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Joe Manchin Writing Playbook for Vulnerable Red-State Democrats

How do you win re-election in a state where your party suffered a resounding defeat at the hands of President-elect Donald Trump last November?
Image: Democratic Senators Speak To The Press After Weekly Policy Luncheon
WASHINGTON, DC - SEPTEMBER 17: Sen. Joe Manchin (D-WV) talks to reporters before heading to a Senate Democratic policy luncheon, on Capitol Hill, September 17, 2013 in Washington, DC. Manchin discussed gun control issues with reporters in light of the Navy Yard shootings in Washington yesterday. (Photo by Drew Angerer/Getty Images)Drew Angerer / Getty Images

How do you win re-election in a state where your party suffered a resounding defeat at the hands of President-elect Donald Trump last November?

It’s a question plaguing Senate Democrats, whose midterm map became considerably tougher with Trump’s surprise rout last fall. Ten incumbent Democrats serve in states Trump won, with five of those in states where he won by double digits.

But it’s one for which West Virginia Sen. Joe Manchin — perhaps Democrats’ most vulnerable incumbent this cycle — already seems to have an answer.

With Democrats still dazed by Trump’s surprise rout last fall and struggling to forge a path forward for the party, Manchin’s wasted no time in forging his own, beefing up his bipartisan bona fides and distancing himself from his own party in high-profile ways.

He avoided President Barack Obama’s visit to Capitol Hill and instead huddled with Vice President-elect Mike Pence, going so far as to exchange numbers with him and telling reporters he’ll act as a liaison between Senate Democrats and the White House.

“My job is basically to go up to the White House and meet with President-elect Trump and his team and Vice President Pence,” Manchin said, according to Roll Call. “We exchanged our personal telephones and we’ll keep in contact.”

He’s also been careful not to alienate Trump supporters by criticizing the president-elect — and has even embraced him at points. Asked by MSNBC’s Andrea Mitchell about Trump’s tweeted attacks on the intelligence community, Manchin said only “it’s not my approach -- I wouldn’t be doing that,” but suggested the president-elect may have a point in wanting to reform the U.S. intelligence apparatus.

“I'm sure that any agency looks -- can we make it more efficient? Can we make it better? Can we streamline it? Get the FBI, the State Department, the CIA working more collaboratively rather than silos? That's all supposed to be done,” he said.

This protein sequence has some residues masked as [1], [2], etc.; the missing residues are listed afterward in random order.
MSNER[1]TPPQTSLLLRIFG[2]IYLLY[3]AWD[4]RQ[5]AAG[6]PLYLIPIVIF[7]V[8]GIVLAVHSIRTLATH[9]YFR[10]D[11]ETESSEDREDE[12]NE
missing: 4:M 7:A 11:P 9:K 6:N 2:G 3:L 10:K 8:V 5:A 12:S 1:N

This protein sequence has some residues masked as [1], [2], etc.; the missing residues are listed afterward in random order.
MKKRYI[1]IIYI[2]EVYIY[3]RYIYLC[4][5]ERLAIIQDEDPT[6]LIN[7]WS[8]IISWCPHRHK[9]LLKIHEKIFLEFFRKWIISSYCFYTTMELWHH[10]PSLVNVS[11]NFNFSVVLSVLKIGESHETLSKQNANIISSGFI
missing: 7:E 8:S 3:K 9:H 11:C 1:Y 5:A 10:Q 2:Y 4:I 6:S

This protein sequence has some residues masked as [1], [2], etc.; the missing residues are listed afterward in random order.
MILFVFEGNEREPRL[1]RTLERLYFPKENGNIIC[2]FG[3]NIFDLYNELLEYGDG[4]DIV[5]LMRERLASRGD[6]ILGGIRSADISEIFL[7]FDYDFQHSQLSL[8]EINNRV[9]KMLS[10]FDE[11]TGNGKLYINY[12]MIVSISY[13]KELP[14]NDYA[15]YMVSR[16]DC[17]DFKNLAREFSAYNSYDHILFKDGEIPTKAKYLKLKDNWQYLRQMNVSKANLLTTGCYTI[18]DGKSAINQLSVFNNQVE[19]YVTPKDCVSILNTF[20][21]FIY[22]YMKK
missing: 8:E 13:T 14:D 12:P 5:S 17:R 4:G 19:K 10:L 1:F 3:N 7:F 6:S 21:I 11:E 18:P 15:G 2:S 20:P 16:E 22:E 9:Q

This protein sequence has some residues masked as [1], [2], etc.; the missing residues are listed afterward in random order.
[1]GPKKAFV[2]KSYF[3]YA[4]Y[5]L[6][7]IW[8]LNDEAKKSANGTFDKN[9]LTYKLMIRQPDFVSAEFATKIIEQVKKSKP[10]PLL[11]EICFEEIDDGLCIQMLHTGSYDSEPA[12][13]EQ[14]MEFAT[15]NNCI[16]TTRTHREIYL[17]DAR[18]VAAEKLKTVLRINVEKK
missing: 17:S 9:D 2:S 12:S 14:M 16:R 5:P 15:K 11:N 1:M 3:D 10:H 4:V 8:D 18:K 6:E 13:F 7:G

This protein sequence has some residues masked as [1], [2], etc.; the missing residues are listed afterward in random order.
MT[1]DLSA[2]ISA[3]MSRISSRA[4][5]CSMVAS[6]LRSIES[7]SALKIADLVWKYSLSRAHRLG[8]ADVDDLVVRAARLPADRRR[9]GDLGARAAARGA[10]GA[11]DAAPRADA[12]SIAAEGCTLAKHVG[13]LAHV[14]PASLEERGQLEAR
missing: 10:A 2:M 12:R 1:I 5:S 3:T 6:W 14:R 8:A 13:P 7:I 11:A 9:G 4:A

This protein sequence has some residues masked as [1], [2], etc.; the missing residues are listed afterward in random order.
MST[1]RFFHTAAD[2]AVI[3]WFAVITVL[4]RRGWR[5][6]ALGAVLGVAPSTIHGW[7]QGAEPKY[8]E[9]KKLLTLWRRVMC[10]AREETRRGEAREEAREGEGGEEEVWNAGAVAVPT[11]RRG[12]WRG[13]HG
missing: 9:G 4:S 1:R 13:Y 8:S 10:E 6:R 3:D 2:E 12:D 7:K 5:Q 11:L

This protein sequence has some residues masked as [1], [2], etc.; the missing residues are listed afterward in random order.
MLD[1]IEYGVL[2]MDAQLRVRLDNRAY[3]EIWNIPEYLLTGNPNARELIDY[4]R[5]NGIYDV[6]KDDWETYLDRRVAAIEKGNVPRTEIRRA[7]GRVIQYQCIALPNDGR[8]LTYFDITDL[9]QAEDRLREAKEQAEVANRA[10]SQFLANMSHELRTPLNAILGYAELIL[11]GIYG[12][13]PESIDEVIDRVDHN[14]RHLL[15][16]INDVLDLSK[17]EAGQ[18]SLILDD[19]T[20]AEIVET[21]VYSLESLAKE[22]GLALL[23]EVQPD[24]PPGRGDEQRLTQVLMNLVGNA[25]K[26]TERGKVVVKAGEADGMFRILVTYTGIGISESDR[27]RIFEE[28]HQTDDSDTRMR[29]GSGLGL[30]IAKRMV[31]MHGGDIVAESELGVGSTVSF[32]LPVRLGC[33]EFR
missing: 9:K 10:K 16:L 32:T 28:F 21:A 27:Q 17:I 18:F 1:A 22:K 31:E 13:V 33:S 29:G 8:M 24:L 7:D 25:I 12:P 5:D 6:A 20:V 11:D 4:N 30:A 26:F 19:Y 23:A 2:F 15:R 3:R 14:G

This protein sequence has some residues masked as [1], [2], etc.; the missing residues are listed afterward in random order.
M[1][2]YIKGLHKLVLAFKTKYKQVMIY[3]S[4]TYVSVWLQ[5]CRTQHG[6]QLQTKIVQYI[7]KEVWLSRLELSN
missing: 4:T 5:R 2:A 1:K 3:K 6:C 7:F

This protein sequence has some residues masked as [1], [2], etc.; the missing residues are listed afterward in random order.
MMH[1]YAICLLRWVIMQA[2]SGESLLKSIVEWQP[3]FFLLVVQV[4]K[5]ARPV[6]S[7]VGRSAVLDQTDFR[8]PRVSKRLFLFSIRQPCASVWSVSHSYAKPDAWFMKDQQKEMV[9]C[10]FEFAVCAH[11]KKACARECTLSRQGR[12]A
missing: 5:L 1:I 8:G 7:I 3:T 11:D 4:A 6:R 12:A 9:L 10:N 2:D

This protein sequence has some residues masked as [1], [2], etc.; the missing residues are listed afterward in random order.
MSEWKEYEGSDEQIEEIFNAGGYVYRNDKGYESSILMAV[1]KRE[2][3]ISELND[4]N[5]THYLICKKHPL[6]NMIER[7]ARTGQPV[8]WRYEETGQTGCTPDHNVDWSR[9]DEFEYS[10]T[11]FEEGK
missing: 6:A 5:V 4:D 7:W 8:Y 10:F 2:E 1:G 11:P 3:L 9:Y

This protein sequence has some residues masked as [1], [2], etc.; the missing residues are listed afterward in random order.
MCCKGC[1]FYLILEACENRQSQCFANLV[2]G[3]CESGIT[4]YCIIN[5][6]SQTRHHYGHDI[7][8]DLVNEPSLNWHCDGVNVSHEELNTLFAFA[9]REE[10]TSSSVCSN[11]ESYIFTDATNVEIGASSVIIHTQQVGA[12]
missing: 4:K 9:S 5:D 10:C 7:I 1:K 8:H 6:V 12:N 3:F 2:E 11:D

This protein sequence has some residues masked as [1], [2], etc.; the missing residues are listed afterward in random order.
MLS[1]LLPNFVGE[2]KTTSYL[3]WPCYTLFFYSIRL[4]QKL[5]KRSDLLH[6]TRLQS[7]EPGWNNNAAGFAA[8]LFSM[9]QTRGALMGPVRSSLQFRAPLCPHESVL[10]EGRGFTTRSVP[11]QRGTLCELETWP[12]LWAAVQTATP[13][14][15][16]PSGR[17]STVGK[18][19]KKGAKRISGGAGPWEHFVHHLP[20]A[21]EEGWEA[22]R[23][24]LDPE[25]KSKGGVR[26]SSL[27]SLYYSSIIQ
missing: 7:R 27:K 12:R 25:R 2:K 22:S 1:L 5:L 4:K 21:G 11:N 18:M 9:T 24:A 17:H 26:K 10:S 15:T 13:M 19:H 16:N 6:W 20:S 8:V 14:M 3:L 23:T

It’s similar to the playbook that helped deliver Manchin a landslide reelection victory in 2012, when he declined to endorse Obama and touted his opposition to cap-and-trade — and his support for gun rights — in a memorable ad where he came armed with a gun.

It’s a delicate dance that other vulnerable Democrats, like Sen. Claire McCaskill in Missouri and Sen. Jon Tester in Montana, haven’t yet tried to match. But coming from ground zero for the discontent that’s caused the white working class exodus from the Democratic Party that helped drive Trump to a win, Manchin may face the toughest fight of any vulnerable Democrat this cycle.

Though once a reliably blue state, Manchin is now the only Democrat in West Virginia’s congressional delegation. And though Democrats hold a registration advantage in West Virginia, it’s declined by nearly half since 2012, down to 13 percent.

“It has gone in just a few election cycles from being dominated by Democrats to Republicans now holding all three congressional districts, one of the Senate seats and both chambers of the state legislature — the political headwinds are fierce,” said Hoppy Kercheval, a veteran West Virginia radio broadcaster.

A declining economy hobbled by the collapse of the coal mining industry, which was helped along by environmental regulations implemented under President Obama, have helped accelerate the partisan shift in West Virginia and other rural states that were once populated with generations of Reagan Democrats.

Still, Kercheval said that Manchin’s proven political talents mean that “even though the winds have shifted, [he] would still be the favorite” in 2018. And Manchin’s allies are confident that he’s built enough of a reputation as a nonpartisan problem-solver, as former chief of staff Chris Kofinis put it, that he can withstand even the toughest political climate.

“There’s no question it’s a challenging political environment,” Kofinis acknowledged. "What I think has made Senator Manchin unique is that he really is someone who is really focused and fixated on doing what’s best for his state and his constituents, regardless of party, regardless of politics,” he said.

But Republicans say they were hobbled by a weak candidate that cycle, and are already looking at a much stronger field, with all three of the state’s congressmen and its Republican attorney general already privately expressing interest in a run.

And they argue his efforts to navigate the tough political climate and stay squarely in the center of the two parties could come across as simply political gymnastics and backfire with voters.

They point to Manchin’s nuanced opposition to the GOP’s plans to repeal Obamacare as one example, where he agreed the law needed to be fixed but said he opposed repeal because it would be fiscally irresponsible.

“He’s trying to thread such a small needle here that I don’t know what his path forward is gonna be,” said West Virginia Republican Party Chairman Conrad Lucas.

Lucas said Manchin will be confronted with his support for Hillary Clinton and asked to answer for the Democratic Party’s more progressive stances on issues like energy policy and gun control.

“Running to the middle is not going to win him votes in West Virginia,” he said.